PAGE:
It has obvious blue and red points which are there to show you where to ‘thread’ the seat belt, depending on whether you are using the seat for reward facing, or forward facing. It has full body side impact protection, 4-position recline, 5-point harness, head rest and it’s so easy to install and adjust.

For just £100, it’s a very decent price point for a good quality car seat that you can use until a child is up to around 4 years old.

We went to Spain on a family holiday this year, and taking our car seat was a breeze:-

  • Once you’ve checked in, you take your car seat to the over sized luggage drop off point.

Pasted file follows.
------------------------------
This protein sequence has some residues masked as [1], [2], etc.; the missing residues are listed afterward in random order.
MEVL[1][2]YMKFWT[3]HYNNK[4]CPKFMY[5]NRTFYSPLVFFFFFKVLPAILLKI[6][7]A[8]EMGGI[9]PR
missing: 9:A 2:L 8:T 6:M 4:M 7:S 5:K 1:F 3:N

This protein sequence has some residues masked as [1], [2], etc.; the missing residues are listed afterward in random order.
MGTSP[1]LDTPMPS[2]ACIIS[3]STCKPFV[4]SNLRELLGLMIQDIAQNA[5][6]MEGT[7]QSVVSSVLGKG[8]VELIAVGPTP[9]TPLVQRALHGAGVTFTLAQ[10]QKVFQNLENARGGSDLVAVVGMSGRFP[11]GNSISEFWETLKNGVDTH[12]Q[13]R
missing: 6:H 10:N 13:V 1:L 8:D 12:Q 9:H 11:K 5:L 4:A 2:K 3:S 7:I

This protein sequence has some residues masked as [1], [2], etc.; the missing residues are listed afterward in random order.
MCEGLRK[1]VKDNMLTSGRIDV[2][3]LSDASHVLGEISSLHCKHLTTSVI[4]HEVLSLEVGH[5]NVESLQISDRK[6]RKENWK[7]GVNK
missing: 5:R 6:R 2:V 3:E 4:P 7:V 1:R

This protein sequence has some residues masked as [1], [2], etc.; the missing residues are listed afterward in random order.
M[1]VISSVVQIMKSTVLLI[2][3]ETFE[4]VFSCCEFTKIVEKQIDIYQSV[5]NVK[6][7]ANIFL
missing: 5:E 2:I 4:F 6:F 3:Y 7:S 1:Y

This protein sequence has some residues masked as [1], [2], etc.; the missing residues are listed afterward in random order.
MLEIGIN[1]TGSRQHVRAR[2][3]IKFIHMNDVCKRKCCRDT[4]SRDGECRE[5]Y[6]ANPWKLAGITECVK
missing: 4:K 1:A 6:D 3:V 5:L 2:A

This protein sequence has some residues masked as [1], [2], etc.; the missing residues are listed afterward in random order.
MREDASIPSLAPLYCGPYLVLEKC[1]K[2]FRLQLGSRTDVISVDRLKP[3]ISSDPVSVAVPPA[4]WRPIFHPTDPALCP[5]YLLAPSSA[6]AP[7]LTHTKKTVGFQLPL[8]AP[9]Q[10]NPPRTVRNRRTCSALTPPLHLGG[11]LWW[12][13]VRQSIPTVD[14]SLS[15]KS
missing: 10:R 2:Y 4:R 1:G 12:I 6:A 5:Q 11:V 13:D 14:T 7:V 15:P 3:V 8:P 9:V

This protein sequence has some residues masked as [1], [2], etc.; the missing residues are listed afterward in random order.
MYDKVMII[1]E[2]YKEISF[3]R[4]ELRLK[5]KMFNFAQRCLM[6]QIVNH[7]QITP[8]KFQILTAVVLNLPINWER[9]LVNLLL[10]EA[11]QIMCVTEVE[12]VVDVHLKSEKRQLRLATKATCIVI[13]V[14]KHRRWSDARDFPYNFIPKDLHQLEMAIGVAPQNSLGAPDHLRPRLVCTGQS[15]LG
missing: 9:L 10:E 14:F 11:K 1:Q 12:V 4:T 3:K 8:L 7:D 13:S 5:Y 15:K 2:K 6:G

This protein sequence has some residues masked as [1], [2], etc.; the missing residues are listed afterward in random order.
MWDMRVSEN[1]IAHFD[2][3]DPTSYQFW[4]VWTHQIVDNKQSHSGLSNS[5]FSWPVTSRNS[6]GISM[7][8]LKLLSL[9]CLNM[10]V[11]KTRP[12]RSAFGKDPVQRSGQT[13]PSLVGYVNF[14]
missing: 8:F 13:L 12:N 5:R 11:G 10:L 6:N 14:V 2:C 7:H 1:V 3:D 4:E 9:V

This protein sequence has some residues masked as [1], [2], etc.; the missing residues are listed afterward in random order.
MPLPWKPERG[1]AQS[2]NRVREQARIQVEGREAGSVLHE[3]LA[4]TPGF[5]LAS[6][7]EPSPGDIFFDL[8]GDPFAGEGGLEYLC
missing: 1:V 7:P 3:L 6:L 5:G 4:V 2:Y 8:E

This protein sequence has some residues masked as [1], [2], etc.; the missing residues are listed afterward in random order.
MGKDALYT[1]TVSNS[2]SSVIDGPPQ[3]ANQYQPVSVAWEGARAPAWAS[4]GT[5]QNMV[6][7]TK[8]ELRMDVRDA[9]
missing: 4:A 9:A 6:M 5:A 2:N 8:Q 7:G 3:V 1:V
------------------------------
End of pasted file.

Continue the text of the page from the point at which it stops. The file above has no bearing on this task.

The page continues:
• Collect it from the carousel the other end (not the gate which some people assume!)
  • Get a taxi or pick up your rental car, once your child is in, fasten the seat in to the backseat using the seatbelt, tighten – done!

I hope this post has been useful, being a parent, or a parent-to-be can be daunting, so these informative posts I create are there to be of help and peace of mind.

Thank you for reading and thank you to Mothercare who I worked with for this post.

XCamilla